This was written in February 2009 for Literary Traditions IV – we have to write a short story as our “term paper” for the class, and so early in the semester we had to write a scene as practice (the scene didn’t necessarily have to be related to the story). And it had to be “realist” fiction, which is not what I usually write (since I hold Gene Wolfe’s views on the matter – speculative fiction is the true mainstream in literature). But I had a go at it and produced this.
My teacher liked it but thought the character’s motives made no sense, saying: “The scene lacks sufficient context […] You suggest that there’s a psychologically fraught backstory w/o giving us nary a glimpse of it.” Now, I found that odd, since the main character is basically me, and the events in the story basically did happen… but I guess that means I have a “psychologically fraught backstory”. Cool.
Friends and Foes
“Want to come up?” she asked as we walked back to the apartments from dinner. “There’s some people over. You don’t have to stay if you don’t want to.”
Why not? I hung out with Mary, sometimes, not enough, almost never with her friends. Not all together. It might be interesting; you never knew. Train wrecks often were. I spent too much time at my own place playing Smash anyway. It’d be good to get out.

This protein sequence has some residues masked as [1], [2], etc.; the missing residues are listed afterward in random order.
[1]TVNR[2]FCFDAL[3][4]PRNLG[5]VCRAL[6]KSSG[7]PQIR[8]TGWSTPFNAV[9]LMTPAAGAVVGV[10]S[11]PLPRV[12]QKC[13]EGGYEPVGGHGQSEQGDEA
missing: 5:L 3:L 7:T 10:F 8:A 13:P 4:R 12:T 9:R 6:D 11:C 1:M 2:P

We walked up the stairs. She knocked at the door while I waited off to the side, hands in my pockets, not out of sight but feeling that I ought to be. Someone opened the door and Mary walked in, silently inviting me to follow. I stepped into the frame, then paused.
The jabbering of the crowd had quieted as Mary entered, and they turned to the doorway — to me. I stared back. An awkward silence descended.
I knew most of them; I didn’t dislike perhaps a third of them, a third scattered throughout the swarm. As I should have expected. Nowhere to go, and Mary had begun to mingle.
Too many of them grinned hospitably. “Look who it is.”
The simpering door-opener turned toward me. “The more the merrier.”
I stood there dumbly. Most of them turned back to their conversations. A girl there I was actually friends with made a prediction. “He won’t stay.”
Mary turned back to me, smiled naively. “Come on.”
I didn’t. What had I expected? She belonged there, but… those two-thirds — they would have welcomed me.
I hesitated, then slowly closed the door and walked away. I trudged down the stairs and across the courtyard to 23A, safely away from the harpies’ nest. Three of the guys were gathered round the television, controllers in hand. “Hey.”
They clicked away at the red and green and yellow buttons. “Hey.”
I sat down, picking up the fourth controller. The game ended, I joined as Wolf, and a new round began.
Left, left, smash left, B, dodge right. “Damn, I’m already at 40%!”
Left, A, A, A, up smash, up smash. “Dude, Wolf’s up smash is BS.”
Up smash, dodge left, side smash. “You’re Bowser, ‘course you got pwned.”
Up, right, up, side-B. “Huh, I thought I would make that jump. . . ah well.”
“Maybe next time.”
“Maybe… All right then, final battle, Final Dest.?”